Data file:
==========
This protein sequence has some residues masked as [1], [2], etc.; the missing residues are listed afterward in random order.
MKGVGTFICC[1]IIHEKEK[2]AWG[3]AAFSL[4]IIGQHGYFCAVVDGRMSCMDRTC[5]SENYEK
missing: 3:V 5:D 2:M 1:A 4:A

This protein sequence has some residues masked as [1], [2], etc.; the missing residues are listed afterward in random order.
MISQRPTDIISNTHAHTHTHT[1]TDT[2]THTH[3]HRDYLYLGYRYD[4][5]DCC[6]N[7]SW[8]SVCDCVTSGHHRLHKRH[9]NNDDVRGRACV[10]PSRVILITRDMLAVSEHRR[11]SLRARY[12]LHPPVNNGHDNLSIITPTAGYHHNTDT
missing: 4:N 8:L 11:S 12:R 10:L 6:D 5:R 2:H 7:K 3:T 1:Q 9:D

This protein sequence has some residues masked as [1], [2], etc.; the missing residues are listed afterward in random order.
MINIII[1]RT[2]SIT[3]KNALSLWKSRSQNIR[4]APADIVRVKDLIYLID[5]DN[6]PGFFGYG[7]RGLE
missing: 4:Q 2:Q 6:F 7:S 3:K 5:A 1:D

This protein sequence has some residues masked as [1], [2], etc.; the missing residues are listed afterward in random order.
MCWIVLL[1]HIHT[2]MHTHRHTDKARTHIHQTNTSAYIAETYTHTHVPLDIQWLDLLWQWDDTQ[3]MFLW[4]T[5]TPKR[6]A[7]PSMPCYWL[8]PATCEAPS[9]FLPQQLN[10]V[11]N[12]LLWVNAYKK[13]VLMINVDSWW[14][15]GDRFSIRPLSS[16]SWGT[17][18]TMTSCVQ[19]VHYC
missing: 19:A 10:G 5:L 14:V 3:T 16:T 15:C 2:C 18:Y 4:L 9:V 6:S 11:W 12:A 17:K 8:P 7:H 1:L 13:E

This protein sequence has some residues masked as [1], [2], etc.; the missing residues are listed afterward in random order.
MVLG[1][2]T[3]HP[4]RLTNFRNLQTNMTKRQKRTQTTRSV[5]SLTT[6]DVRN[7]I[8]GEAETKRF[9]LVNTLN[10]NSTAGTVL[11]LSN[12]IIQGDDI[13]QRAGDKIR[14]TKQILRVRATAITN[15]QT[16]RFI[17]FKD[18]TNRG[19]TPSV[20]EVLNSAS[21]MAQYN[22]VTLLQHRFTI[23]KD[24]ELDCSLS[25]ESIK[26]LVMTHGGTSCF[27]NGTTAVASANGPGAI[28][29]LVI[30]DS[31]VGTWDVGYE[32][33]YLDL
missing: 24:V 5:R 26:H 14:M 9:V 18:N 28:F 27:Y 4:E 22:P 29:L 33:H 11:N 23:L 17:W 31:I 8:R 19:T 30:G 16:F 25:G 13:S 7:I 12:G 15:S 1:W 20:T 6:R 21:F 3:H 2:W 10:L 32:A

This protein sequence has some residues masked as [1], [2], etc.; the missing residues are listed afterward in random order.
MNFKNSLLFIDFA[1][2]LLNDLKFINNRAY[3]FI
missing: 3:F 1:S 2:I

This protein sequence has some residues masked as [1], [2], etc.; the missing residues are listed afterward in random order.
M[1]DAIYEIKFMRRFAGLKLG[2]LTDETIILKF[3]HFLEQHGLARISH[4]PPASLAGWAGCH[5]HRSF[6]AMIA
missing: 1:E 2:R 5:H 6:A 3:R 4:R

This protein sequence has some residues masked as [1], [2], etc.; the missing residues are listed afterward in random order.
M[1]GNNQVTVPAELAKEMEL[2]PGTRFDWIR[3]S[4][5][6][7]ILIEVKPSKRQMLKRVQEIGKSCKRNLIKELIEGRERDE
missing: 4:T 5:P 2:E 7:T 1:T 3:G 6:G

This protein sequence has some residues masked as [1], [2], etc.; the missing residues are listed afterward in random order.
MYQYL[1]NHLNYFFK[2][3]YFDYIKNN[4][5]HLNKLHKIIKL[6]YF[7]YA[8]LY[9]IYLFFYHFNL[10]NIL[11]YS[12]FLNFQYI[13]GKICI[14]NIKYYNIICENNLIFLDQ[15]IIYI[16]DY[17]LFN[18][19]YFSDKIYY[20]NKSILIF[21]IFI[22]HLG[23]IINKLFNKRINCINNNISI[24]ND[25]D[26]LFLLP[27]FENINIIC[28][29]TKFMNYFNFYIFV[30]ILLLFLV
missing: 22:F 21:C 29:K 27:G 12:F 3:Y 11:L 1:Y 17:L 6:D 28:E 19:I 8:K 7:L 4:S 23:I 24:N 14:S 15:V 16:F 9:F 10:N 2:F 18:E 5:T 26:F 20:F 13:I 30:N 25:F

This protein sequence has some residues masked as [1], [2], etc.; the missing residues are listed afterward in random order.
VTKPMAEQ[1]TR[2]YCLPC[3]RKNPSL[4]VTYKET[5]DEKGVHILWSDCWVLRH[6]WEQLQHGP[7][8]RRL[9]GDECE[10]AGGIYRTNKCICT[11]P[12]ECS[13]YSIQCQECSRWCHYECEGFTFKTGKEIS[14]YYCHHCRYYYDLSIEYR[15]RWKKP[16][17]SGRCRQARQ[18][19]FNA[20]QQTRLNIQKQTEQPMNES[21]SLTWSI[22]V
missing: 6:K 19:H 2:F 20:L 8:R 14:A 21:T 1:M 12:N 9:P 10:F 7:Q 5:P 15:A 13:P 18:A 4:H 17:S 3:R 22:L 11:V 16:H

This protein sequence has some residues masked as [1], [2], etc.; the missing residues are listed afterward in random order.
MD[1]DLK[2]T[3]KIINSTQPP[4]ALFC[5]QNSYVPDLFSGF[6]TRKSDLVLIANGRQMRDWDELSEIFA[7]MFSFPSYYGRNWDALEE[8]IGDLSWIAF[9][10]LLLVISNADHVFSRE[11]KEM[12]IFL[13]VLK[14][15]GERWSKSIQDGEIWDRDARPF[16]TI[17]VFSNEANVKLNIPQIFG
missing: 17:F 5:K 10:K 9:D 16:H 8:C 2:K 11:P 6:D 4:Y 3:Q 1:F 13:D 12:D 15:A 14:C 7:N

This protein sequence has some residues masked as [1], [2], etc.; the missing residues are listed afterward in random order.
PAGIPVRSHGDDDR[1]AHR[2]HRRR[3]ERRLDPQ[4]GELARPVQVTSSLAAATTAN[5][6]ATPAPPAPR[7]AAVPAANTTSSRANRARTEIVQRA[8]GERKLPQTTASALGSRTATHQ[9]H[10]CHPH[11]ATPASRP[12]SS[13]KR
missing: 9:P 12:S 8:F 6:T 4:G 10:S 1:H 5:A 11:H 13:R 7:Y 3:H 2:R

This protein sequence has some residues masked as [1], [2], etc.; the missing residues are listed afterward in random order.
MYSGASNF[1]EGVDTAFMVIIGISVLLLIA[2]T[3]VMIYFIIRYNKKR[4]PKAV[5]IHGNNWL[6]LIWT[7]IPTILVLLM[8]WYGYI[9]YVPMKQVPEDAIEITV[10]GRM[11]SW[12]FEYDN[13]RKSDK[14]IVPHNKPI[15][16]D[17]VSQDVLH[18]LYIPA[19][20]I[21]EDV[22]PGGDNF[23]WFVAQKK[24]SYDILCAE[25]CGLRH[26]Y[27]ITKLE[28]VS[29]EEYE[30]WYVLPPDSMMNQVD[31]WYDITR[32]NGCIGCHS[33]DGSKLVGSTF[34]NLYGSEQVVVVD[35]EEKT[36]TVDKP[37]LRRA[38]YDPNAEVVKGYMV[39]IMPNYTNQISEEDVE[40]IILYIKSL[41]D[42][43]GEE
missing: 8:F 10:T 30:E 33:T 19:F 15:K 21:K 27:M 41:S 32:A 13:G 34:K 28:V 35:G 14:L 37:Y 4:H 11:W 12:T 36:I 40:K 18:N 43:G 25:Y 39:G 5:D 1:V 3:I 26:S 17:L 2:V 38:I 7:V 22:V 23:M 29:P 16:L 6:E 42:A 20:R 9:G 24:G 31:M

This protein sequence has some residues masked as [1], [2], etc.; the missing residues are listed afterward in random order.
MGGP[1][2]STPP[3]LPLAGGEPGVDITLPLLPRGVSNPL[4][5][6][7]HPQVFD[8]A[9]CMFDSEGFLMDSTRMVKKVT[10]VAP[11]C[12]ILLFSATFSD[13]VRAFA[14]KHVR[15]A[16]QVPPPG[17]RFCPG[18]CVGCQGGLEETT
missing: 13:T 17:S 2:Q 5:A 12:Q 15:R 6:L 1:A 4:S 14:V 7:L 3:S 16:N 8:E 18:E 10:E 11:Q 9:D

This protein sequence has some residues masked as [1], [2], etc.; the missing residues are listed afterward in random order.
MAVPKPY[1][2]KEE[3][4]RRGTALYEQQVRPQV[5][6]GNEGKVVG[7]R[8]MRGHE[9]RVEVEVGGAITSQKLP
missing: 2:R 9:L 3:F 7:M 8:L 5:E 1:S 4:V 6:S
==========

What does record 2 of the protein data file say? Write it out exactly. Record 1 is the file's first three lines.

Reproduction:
This protein sequence has some residues masked as [1], [2], etc.; the missing residues are listed afterward in random order.
MISQRPTDIISNTHAHTHTHT[1]TDT[2]THTH[3]HRDYLYLGYRYD[4][5]DCC[6]N[7]SW[8]SVCDCVTSGHHRLHKRH[9]NNDDVRGRACV[10]PSRVILITRDMLAVSEHRR[11]SLRARY[12]LHPPVNNGHDNLSIITPTAGYHHNTDT
missing: 4:N 8:L 11:S 12:R 10:L 6:D 5:R 2:H 7:K 3:T 1:Q 9:D